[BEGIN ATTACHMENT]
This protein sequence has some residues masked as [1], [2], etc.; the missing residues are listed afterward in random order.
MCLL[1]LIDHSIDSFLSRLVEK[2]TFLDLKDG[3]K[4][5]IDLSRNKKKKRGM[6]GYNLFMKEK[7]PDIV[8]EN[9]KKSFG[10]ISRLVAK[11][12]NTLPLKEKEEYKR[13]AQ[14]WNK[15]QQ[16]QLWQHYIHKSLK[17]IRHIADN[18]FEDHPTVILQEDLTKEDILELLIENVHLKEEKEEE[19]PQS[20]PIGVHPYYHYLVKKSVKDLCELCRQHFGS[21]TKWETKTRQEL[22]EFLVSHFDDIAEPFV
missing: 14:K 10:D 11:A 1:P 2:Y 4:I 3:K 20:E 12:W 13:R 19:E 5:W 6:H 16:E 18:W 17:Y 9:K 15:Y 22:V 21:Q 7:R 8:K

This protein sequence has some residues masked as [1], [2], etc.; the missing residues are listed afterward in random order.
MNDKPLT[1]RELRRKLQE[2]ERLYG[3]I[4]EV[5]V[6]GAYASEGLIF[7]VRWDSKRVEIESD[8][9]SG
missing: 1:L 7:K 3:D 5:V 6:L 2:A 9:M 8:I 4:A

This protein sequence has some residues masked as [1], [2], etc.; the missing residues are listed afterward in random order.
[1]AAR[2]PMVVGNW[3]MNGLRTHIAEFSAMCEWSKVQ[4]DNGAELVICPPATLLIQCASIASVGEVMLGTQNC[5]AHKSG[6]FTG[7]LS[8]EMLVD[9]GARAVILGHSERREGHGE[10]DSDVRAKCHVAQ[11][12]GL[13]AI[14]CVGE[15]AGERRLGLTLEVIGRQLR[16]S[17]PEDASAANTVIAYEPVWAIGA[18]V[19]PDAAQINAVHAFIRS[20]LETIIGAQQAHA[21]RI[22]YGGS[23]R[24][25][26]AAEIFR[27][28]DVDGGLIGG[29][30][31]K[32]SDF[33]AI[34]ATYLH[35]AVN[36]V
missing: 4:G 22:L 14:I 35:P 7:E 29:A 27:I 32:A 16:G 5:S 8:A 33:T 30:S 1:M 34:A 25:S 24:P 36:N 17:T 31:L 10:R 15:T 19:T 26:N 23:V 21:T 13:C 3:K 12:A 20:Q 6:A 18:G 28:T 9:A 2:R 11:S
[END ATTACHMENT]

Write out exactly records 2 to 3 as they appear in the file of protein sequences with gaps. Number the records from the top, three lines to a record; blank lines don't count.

This protein sequence has some residues masked as [1], [2], etc.; the missing residues are listed afterward in random order.
MNDKPLT[1]RELRRKLQE[2]ERLYG[3]I[4]EV[5]V[6]GAYASEGLIF[7]VRWDSKRVEIESD[8][9]SG
missing: 1:L 7:K 3:D 5:V 6:L 2:A 9:M 8:I 4:A

This protein sequence has some residues masked as [1], [2], etc.; the missing residues are listed afterward in random order.
[1]AAR[2]PMVVGNW[3]MNGLRTHIAEFSAMCEWSKVQ[4]DNGAELVICPPATLLIQCASIASVGEVMLGTQNC[5]AHKSG[6]FTG[7]LS[8]EMLVD[9]GARAVILGHSERREGHGE[10]DSDVRAKCHVAQ[11][12]GL[13]AI[14]CVGE[15]AGERRLGLTLEVIGRQLR[16]S[17]PEDASAANTVIAYEPVWAIGA[18]V[19]PDAAQINAVHAFIRS[20]LETIIGAQQAHA[21]RI[22]YGGS[23]R[24][25][26]AAEIFR[27][28]DVDGGLIGG[29][30][31]K[32]SDF[33]AI[34]ATYLH[35]AVN[36]V
missing: 4:G 22:L 14:I 35:P 7:E 29:A 27:I 32:A 16:G 5:S 8:A 33:T 30:S 1:M 34:A 25:S 24:P 36:N 17:T 31:L 10:R 15:T 19:T 26:N 23:V 21:T 13:C 3:K 12:A 20:Q 6:A 18:G 28:T 9:A 2:R 11:S